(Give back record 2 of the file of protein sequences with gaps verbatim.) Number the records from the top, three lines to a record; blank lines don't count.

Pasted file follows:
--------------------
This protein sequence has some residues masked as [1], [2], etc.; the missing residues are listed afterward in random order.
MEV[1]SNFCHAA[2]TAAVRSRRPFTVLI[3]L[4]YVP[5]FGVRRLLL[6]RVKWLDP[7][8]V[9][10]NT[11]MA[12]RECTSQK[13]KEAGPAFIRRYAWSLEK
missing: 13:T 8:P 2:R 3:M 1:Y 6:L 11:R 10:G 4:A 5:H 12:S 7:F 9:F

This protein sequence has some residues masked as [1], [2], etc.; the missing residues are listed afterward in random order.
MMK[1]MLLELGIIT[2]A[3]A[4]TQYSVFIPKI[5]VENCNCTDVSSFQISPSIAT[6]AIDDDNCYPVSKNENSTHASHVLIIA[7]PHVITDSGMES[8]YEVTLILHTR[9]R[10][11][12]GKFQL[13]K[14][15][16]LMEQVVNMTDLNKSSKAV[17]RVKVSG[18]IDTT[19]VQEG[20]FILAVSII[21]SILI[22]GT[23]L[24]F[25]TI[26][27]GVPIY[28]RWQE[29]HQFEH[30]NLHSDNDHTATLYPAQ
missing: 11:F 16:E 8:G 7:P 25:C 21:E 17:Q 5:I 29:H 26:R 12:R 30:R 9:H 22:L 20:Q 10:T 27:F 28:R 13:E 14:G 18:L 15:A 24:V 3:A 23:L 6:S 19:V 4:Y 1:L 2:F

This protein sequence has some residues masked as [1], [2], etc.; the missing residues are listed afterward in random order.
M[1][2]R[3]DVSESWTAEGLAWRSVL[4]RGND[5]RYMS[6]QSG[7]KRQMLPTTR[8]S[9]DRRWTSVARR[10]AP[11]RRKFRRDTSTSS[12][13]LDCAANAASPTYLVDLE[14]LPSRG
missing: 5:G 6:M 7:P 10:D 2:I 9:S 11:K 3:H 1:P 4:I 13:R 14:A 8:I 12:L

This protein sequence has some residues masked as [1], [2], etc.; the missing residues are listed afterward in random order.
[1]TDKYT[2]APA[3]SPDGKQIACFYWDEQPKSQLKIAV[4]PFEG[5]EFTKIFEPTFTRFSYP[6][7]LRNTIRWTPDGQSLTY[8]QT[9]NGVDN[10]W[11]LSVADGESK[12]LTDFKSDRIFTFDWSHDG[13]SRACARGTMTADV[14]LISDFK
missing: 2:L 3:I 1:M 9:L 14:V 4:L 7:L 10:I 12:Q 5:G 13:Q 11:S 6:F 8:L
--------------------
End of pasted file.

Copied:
This protein sequence has some residues masked as [1], [2], etc.; the missing residues are listed afterward in random order.
MMK[1]MLLELGIIT[2]A[3]A[4]TQYSVFIPKI[5]VENCNCTDVSSFQISPSIAT[6]AIDDDNCYPVSKNENSTHASHVLIIA[7]PHVITDSGMES[8]YEVTLILHTR[9]R[10][11][12]GKFQL[13]K[14][15][16]LMEQVVNMTDLNKSSKAV[17]RVKVSG[18]IDTT[19]VQEG[20]FILAVSII[21]SILI[22]GT[23]L[24]F[25]TI[26][27]GVPIY[28]RWQE[29]HQFEH[30]NLHSDNDHTATLYPAQ
missing: 11:F 16:E 8:G 7:P 25:C 21:E 17:Q 5:I 29:H 26:R 12:R 30:R 9:H 22:L 20:Q 10:T 27:F 28:R 13:E 14:G 18:L 15:A 24:V 3:A 23:L 6:S 19:V 4:Y 1:L 2:F